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BlockMaster SafeStick

BlockMaster SafeStick hardware-encrypted USB drive

Tough enough?

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Reducing security risks from open source software

Review It may make its money shelling shedloads of its security centric USB Flash drives to organisations like the NHS, but Sweden's BlockMaster believes the rest of us likewise need memory sticks with a high level of data protection built in.

Leaving aside for a moment the question of whether you really want to keep confidential personal information on a gadget that's so easy to misplace, it's certainly the case that if you do lose a USB key, you don't want whoever finds it to have a nose through your files.

BlockMaster SafeStick

BlockMaster's SafeStick: small, metal clad and with integrated encryption

Enter BlockMaster's SafeStick, a compact black metal USB Flash drive with on-board hardware encryption which won't mount its storage space until you've correctly entered the password.

Insert it for the first time, and up pops a read-only partition containing the password entry program. Our review unit had had a password pre-set, but it proved easy enough to change it to something with more than eight characters and with at least one captial letter and one number.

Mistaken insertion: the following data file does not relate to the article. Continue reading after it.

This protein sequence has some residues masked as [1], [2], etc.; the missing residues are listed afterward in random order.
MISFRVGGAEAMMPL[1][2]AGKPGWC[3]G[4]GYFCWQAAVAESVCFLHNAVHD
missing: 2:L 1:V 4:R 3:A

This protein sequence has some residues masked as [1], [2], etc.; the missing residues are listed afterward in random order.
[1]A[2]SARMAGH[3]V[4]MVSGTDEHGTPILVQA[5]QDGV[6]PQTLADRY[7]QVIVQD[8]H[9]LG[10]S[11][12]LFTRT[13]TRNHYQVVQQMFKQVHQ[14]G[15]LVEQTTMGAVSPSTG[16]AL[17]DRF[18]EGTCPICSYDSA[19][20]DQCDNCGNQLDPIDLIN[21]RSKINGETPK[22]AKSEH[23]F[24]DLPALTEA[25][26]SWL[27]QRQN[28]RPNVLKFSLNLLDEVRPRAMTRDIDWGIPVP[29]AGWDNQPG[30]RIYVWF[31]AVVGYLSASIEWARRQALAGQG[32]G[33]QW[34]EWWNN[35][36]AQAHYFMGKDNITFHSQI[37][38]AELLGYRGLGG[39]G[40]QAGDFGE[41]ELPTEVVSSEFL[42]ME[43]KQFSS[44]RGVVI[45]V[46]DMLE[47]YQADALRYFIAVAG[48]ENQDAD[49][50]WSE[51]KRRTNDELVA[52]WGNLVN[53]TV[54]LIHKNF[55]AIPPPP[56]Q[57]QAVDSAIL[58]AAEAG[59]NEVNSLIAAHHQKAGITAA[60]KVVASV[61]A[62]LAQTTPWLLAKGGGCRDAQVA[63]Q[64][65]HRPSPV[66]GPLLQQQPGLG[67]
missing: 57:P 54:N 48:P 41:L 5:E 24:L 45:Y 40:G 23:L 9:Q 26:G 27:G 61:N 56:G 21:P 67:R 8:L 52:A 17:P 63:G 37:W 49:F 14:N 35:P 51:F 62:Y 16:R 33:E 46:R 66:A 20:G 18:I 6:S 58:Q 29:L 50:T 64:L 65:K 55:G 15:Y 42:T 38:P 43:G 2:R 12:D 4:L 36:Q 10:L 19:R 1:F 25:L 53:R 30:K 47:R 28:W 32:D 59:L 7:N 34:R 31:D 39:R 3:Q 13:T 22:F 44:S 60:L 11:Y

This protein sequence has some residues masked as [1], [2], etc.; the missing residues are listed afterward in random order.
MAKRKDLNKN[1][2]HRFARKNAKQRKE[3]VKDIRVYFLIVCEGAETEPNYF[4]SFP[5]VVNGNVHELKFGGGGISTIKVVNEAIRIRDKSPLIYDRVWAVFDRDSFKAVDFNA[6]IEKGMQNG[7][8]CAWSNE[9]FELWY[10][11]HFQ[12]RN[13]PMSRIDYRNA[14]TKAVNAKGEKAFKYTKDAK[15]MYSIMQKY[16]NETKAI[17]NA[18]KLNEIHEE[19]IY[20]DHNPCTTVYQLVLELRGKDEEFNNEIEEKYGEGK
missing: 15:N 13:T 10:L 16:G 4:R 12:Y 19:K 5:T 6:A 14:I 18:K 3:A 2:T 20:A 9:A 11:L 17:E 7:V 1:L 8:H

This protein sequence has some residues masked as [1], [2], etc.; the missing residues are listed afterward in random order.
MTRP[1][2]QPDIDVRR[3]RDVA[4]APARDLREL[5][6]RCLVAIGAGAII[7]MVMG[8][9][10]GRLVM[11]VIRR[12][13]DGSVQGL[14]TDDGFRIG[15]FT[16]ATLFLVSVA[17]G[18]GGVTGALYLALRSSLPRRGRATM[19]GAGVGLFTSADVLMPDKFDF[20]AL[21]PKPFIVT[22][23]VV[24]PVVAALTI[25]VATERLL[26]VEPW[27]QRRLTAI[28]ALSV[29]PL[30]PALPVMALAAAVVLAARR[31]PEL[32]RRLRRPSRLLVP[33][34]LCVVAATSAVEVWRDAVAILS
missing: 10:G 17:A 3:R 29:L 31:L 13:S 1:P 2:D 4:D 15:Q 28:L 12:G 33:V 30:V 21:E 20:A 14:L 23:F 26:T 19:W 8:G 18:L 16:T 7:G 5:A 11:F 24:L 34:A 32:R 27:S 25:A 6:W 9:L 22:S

Run manually or automatically, SafeStick's access app is a lightweight utility that, beyond opening up the drive's storage and allowing you to change the password, will let you re-lock the SafeStick, reset it to factory state and set an idle period after which it'll lock the storage space automatically. The latter's handy for folk who're likely to unlock the stick and then wander away from the computer they're using, and it's enabled by default.

BlockMaster SafeStick

Handy size for crammed USB ports

The app resides entirely on the SafeStick so there's no need to install any code on the machines you'll be plugging the stick into. Removing the SafeStick from a USB port automatically locks it.

Securing Web Applications Made Simple and Scalable

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